Launching a Fashion Brand Common MistakesIn this episode of the Fashion Brain podcast, I talk about the WRONG way to start a fashion brand. The 5 mistakes I list today are all ones I’ve made myself with my retail store and womenswear line. I really hope today’s podcast saves you some trouble – and money.

In this episode, we’ll cover:

  • Why it’s OK to design your business exactly how you want
  • How most of us focus on being creative first and what we should do instead
  • EBM – emotional business management and how to avoid it
  • Money, money, money – cash flow, costing, pricing…
  • When you should be working and my dumb mistake
  • The truth about doing everything yourself in the beginning
  • What “great feedback” on your product really means

Today you get a choice to read or listen. Scroll down for the written version of the podcast. Click here to listen:

 To download this podcast to your device, just click here and go to the top of the page.

Here are the 5 biggest mistakes I see fashion brands making in the first 6 months of business.

1) Not being clear on the goals for the business so you don’t have a PLAN. Sometimes, designers just get too excited to “get going” on their business and forget to do their homework, including:

  • Defining your customer
  • Thinking about what you really want out of the business – from all different aspects; financial, lifestyle, work/life balance, if you want to be on the front lines of your line or working behind the scene.  For instance, if you are painfully shy, you probably don’t want a home party/trunk show business where you interact with the customer on a regular basis.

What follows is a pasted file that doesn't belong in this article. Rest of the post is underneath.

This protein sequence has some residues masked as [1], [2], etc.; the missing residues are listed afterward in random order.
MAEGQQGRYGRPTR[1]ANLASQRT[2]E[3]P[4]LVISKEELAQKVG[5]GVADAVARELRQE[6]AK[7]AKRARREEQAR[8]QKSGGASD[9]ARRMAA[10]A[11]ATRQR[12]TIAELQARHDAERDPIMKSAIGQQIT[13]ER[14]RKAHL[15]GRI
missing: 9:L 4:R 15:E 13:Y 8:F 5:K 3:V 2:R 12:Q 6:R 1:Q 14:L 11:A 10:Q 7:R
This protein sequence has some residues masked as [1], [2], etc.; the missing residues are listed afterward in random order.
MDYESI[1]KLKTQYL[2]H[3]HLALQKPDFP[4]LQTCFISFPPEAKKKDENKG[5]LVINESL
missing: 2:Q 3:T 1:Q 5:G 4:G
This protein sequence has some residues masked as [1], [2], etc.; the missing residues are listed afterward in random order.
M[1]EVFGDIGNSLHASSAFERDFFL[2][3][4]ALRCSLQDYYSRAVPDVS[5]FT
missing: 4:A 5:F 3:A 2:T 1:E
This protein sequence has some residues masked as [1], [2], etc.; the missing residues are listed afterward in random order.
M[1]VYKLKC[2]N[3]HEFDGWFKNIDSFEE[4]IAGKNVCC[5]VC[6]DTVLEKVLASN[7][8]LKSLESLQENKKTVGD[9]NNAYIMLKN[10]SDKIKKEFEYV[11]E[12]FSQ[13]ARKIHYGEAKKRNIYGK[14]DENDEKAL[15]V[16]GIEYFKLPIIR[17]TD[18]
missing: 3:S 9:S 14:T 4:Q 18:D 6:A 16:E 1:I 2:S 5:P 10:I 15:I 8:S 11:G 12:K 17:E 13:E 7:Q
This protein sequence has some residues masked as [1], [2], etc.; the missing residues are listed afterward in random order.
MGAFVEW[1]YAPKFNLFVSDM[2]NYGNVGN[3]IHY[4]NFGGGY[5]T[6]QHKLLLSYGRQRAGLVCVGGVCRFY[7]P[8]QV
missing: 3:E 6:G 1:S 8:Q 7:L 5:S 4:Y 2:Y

• Getting to know the competition
  • Making sure you have the right mindset – believing that you can do it.  Do you have the support you need?  The knowledge?  The right mentors?  Eliminating the excuses, the fears
  • Making sure you are prepared to be a boss: managing people, dealing with business licenses, paying the bills, setting up systems, worrying about cash flow, etc.

2) Forgetting to be a businessperson first and a creative person second

The whole idea of a business is to MAKE MONEY.  And yet, over and over again we see designers treating it like a hobby.  Hobbies are fun, you don’t have to do things you don’t want to if it’s a hobby, you don’t have to stretch outside your comfort zone, and you don’t have to worry if things don’t sell.  Examples of this include:

  • Becoming too emotional about your line.  If it’s not profitable, dump it from the line.  (I know, I know, there are some instances when you want something cool in the line just to have it, regardless of your margin.  It’s OK as long as it’s the exception, not the rule.)  If you love it that much, just make one for yourself and leave your business out of it.